Positional analysis: Defensive line

This is part six in a nine-part analysis of the Jets -- a position-by-position breakdown as we head toward the scouting combine and free agency:


2012 depth chart: Muhammad Wilkerson (starter), Mike DeVito (starter), Sione Po'uha (starter), Quinton Coples, Kenrick Ellis, Damon Harrison.

Overview: This is one of the few areas in recent years where the Jets have drafted well -- specifically, we're talking about their last two first-round picks. Wilkerson is a stud, already one of the top young 3-4 ends in the league. Statistically, he enjoyed one of the best seasons for a defensive lineman under Rex Ryan. Coples has more athleticism than Wilkerson, but he's lagging behind in strength, technique and intensity. He flashed playmaking ability (a team-high 5.5 sacks), but it's all about consistency with Coples. The coaches expect a significant jump in Year 2. The concern with the line is, the top run stuffer -- DeVito -- is a free agent and the nose-tackle position is muddled because of Po'uha's back injury and Ellis' slow development.

Free agents: DeVito.

2013 personnel preview: Ostensibly, the Jets drafted Coples to replace DeVito, but DeVito proved his value to the team and should be re-signed. He has scheme versatility, and his ability to play inside shouldn't be under-estimated, especially with Po'uha's balky back. Plus, is Coples ready to be an every-down player? If they re-sign DeVito, who could draw interest from AFC East foes Buffalo and New England, the Jets can return with their top five linemen. This will be a make-or-break year for Ellis, a former third-round pick hasn't made the team's scouts look smart.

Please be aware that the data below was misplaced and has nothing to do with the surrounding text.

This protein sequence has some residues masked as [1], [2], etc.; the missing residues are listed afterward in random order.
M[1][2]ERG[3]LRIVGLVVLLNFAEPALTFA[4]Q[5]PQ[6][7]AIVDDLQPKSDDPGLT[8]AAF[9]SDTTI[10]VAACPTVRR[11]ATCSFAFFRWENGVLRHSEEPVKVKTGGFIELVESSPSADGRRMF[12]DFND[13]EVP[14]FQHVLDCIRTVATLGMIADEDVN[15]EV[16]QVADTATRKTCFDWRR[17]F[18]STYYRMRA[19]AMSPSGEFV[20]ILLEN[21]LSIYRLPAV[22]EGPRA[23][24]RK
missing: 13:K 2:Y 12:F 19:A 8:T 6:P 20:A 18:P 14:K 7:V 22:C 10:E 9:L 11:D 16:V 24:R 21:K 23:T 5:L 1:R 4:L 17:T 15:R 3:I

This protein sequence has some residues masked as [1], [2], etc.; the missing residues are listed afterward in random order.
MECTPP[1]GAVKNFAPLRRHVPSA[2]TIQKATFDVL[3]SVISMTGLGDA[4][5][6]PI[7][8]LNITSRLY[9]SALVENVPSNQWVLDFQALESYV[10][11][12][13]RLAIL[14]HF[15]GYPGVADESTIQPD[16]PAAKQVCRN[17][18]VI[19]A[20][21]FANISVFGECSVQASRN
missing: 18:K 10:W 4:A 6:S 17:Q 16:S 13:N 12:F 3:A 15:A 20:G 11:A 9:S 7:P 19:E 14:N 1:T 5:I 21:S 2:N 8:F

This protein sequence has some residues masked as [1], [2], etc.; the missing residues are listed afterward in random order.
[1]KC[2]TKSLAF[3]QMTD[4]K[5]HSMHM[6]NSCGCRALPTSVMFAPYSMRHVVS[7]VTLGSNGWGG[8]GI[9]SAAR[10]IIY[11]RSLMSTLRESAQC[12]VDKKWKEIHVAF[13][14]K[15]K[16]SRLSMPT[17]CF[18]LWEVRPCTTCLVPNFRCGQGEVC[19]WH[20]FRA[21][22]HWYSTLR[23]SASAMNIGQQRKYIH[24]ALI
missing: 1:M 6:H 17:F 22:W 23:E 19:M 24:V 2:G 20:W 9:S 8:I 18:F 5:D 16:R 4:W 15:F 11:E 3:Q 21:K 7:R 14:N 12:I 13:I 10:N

Salary-cap situation: They have a tough decision to make with Po'uha, who signed a three-year contract last year. He has a $6.2 million cap charge, and they can save $3.8 million by releasing him. When healthy, he's the ideal anchor in the 3-4. He's also a positive locker-room presence. On the downside, he's 34 with a back issue -- although it appears he will avoid surgery. Because of the growth of spread offenses, requiring defenses to play in nickel, the nose-tackle position no longer is an every-down gig. The Jets must decide if it's cost-effective to keep Po'uha. They should make every effort to do so, because he still has value and they can't trust Ellis.